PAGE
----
14. A wheel mounting apparatus for centering a wheel and tire assembly having a center hole relative to the axis of a shaft including, a wheel engaging backup flange on the shaft and disposed normal to the axis of the shaft, a centering device supported concentrically on the shaft and movable axially thereof, clamping means for firmly forcing the centering device into the centering hole and for clamping the wheel against the flange, and shaft engaging means for locking the centered wheel and tire assembly on the shaft; the improvement which comprises means defining a plurality of cylindrical steps on the outer surface of the centering device with each step having a different diameter, means defining a plurality of axially elongated evenly spaced resilient fingers on said centering device separated by tube engaging segments. said resilient fingers being bent outwardly relative to the outer surfaces of said segments for engaging and being compressed by the inner surface of the center hole when moved into wheel centering positionv 15. A wheel mounting apparatus for mounting a wheel and tire assembly in centered position and at a desired axial position on a shaft comprising a tubular adapter slidably received on the shaft and including a flange disposed normal to said shaft, means for securing a wheel and tire assembly on said adapter in centered position, a thin walled tube having a frustoconical outer surface secured to one end of said adapter and slidably received on said shaft, a collar having a frusto-conical inner surface surrounding said sleeve, and a plurality of cylindrical rollers disposed between the frusto-conical surfaces and angled relative to the axis of the tube for moving along a helical path toward the large end of the tube when relative movement in one direction is established between the tube and the collar for compressing the thin walled tube into clamping engagement with the shaft.

16. An apparatus for mounting a wheel having a center opening in centered position on a shaft, a centering device comprising; a tubular body having a large diameter central flange and at least one small diameter end portion on one side of said flange, means defining a plurality of cylindrical steps of different diameter on the outer surface of the tubular body on said one side of said central flange, means defining a plurality of evenly spaced pairs of slots in said one tubular wall of the centering device to define equally spaced resilient fingers, and a plurality of shaft engaging segments disposed between said fingers, said slots extending axially from one end through said large diameter flange and terminating prior to reaching the other end, said fingers being bent upwardly from the adjacent segments to define resilient centering fingers for resiliently engaging the center opening in the wheel.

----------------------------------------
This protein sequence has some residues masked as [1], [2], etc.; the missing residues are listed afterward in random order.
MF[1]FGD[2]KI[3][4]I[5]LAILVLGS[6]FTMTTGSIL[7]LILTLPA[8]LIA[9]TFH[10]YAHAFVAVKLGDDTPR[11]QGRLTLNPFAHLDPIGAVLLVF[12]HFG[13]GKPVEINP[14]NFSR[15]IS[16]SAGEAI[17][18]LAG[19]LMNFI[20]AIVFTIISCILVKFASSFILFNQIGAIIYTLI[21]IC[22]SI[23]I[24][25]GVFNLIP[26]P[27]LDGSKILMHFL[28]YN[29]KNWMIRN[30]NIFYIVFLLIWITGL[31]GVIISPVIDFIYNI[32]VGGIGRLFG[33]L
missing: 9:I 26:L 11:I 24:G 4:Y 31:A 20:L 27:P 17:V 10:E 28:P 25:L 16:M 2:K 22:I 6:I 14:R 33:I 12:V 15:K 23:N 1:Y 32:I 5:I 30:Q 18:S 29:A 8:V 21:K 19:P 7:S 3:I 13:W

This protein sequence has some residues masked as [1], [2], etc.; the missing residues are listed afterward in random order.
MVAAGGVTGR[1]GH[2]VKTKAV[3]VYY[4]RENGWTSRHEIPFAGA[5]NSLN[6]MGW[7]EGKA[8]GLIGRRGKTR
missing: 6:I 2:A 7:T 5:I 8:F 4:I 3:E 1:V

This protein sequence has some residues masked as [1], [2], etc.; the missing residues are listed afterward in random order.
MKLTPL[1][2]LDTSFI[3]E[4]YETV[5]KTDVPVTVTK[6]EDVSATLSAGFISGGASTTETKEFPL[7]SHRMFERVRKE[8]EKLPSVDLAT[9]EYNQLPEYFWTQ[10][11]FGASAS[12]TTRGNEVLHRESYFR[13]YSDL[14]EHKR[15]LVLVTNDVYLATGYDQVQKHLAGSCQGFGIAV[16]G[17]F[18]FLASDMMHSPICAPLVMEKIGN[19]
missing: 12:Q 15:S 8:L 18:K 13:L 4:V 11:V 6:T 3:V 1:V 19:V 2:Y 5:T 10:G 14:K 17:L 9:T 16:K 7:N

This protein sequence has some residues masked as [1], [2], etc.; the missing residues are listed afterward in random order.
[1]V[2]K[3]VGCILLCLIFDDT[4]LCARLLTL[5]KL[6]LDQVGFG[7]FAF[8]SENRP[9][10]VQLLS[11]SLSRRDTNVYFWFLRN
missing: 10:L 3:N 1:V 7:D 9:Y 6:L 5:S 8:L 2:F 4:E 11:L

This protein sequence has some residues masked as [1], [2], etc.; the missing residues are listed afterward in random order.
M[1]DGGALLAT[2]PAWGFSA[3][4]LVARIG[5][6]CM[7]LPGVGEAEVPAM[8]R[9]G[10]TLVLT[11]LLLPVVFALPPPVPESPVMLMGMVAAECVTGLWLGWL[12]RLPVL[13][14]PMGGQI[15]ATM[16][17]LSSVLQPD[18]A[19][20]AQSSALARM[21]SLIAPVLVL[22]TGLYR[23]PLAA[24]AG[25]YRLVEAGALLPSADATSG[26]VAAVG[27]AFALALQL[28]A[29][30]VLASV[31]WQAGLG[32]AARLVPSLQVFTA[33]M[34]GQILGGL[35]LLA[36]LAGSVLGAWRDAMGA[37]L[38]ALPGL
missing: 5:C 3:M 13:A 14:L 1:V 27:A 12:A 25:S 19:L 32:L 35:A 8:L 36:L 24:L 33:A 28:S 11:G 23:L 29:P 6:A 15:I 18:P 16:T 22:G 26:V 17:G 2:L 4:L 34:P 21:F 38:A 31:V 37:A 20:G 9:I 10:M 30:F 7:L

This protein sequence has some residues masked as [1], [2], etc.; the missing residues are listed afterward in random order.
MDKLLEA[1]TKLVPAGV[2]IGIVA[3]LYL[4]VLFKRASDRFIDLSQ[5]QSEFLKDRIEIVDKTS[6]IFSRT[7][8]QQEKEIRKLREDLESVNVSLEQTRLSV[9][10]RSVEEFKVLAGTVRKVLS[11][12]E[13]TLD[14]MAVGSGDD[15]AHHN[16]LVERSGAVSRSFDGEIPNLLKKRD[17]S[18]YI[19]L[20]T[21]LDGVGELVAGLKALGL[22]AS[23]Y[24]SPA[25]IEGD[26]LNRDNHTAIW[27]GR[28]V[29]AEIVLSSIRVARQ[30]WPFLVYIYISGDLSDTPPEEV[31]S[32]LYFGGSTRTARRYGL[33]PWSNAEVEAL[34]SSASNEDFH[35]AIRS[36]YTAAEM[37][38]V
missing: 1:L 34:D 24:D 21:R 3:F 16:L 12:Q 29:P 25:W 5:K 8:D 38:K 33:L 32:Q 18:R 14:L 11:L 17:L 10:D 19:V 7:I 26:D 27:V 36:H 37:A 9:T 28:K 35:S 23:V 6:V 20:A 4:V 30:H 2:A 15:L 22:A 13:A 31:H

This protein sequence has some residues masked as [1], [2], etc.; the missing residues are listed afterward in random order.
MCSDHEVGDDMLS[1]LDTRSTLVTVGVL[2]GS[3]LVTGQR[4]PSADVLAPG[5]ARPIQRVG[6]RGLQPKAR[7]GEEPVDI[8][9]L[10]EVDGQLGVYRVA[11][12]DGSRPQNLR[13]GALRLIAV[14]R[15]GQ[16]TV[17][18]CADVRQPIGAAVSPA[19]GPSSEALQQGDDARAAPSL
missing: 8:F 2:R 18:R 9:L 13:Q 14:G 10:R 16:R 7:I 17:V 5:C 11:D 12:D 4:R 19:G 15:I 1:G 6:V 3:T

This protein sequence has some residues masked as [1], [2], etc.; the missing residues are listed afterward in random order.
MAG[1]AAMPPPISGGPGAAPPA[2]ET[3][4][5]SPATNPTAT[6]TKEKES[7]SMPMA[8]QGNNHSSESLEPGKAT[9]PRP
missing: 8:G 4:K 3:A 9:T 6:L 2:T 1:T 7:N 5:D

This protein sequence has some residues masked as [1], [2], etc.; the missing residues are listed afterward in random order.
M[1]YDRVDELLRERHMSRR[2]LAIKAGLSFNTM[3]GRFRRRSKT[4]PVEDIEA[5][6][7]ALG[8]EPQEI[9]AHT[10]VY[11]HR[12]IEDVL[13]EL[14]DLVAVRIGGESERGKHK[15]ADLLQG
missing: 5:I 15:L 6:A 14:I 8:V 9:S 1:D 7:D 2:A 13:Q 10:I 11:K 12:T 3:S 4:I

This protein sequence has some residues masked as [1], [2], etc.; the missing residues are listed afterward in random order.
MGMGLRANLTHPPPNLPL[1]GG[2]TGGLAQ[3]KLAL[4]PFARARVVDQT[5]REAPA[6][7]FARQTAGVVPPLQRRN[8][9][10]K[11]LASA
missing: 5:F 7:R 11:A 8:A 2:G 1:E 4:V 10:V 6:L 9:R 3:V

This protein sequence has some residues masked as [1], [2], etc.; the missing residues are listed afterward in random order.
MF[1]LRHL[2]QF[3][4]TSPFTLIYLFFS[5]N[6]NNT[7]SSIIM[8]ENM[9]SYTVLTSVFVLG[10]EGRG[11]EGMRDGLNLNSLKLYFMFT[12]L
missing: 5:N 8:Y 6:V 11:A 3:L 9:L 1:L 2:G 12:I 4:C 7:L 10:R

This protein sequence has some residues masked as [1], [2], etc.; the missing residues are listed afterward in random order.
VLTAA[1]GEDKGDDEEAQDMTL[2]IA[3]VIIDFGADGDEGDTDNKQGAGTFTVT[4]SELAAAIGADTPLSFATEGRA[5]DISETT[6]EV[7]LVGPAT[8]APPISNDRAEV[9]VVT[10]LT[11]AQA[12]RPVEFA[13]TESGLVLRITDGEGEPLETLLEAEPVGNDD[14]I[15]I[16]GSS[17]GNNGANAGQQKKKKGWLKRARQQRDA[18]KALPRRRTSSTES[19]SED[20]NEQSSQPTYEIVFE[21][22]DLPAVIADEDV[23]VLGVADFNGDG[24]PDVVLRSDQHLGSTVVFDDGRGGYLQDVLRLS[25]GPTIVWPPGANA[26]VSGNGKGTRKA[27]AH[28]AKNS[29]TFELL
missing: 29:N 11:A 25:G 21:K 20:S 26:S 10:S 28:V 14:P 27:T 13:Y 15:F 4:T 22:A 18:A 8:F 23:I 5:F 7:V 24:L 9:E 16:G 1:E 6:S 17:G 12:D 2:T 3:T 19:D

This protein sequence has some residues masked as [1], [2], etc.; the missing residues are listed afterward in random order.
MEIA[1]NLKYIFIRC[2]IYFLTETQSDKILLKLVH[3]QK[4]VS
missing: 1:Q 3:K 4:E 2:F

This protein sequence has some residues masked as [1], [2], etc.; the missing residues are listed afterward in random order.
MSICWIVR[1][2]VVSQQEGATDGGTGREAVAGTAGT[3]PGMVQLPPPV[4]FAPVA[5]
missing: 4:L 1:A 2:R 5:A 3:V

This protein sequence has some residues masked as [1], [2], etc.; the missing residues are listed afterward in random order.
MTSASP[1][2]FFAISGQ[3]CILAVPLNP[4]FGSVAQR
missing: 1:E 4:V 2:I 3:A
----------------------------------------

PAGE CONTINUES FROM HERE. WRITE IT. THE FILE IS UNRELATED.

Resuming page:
17. in an apparatus for mounting a wheel having a center opening in centered position on a shaft, a centering device comprising; a tubular body having a large diameter central flange and small diameter end portions on opposite sides of said flange, means defining a plurality of cylindrical steps of different diameters on the outer surface of the tubular body on each side of said central flange, means defining a plurality of evenly spaced pairs of slots in the walls on both sides of the flange to define equally spaced resilient fingers, and a plurality of shaft engaging segments disposed between said fingers, one group of slots extending axially from one end through said large diameter flange and terminating prior to reaching the other end, another group of slots extending axially from the other end through said large diameter flange and terminating prior to reaching the other end, said fingers being bent out wardly from the adjacent segments to define resilient centering fingers for resiliently engaging the center opening in the wheel.

18. A wheel mounting apparatus for mounting a wheel and tire assembly in centered position and at a desired axial position on a shaft comprising a tubular adapter slidably received on the shaft and including a flange disposed normal to said shaft. said adapter having an imperforate thin walled tubular portion normally slidable on said shaft, means for securing a wheel and tire assembly on said adapter in centered position, and a hand operated friction locking means encompassing said thin walled tubular portion of said adapter for compressing said thin walled portion into locking engagement on said shaft upon relative movement be' tween said locking means and said adapter in one direction for locking said adapter from rotation and from axial movement relative to said shaft.

19. A wheel mounting apparatus according to claim 18 wherein said friction locking means frictionally locks said adapter on said shaft solely by. compressing said thin walled tubular portion against the outer cylindrical surface of said shaft.

20. A wheel mounting apparatus according to claim 18 wherein said friction locking means includes a collar having an outer cylindrical surface which is gripped by hand and locks said adapter on said shaft by compress' ing said thin walled tubular portion adjacent said shaft when relative movement occurs between the collar and shaft in said one direction and which releases the adapter from gripping engagement with said shaft when relative movement occurs between the collar and the shaft in the opposite direction.

Patent Citations
Cited PatentFiling datePublication dateApplicantTitle
US3236105 *Aug 3, 1965Feb 22, 1966Hamer Leland SAutomobile wheel balancing method
US3785210 *Feb 3, 1972Jan 15, 1974Hofmann Maschf GebBalancing apparatus for balancing out-of-balance bodies
Referenced by
Citing PatentFiling datePublication dateApplicantTitle
US4118989 *Feb 22, 1977Oct 10, 1978Wyle LaboratoriesLocking mechanism
US4354386 *Oct 28, 1980Oct 19, 1982Autodynamics, Inc.Tire assembly mounting adapter
US5703291 *Mar 12, 1996Dec 30, 1997Hofmann Werkstatt-Technik GmbhPower clamping system for mounting/securing of automotive wheel assemblies onto wheel balancing machines
US5717138 *Feb 6, 1996Feb 10, 1998Hofmann Werkstatt-Technik GmbhArrangement for driving a measuring spindle of a balancing machine
US6619120 *Oct 5, 2001Sep 16, 2003Allan H. HansenWheel mounting member for vehicle wheel balancer
US6854194May 20, 2003Feb 15, 2005Allan H. HansenWheel centering adaptor with protective liner and wear indicator
US7077006May 20, 2003Jul 18, 2006Hansen Allan HHigh-accuracy wheel spacer
EP0565773A1 *Nov 12, 1992Oct 20, 1993Horst WarkotschQuick-damping device with central centering for fixing a vehicle wheel on the axis of a balancing machine
Classifications
U.S. Classification73/460, 73/484, 73/487
International ClassificationB60B37/00, G01M17/02, G01M1/00, B60B37/04, G01M1/02, G01M1/04
Cooperative ClassificationG01M1/045, G01M17/021
European ClassificationG01M1/04B, G01M17/02A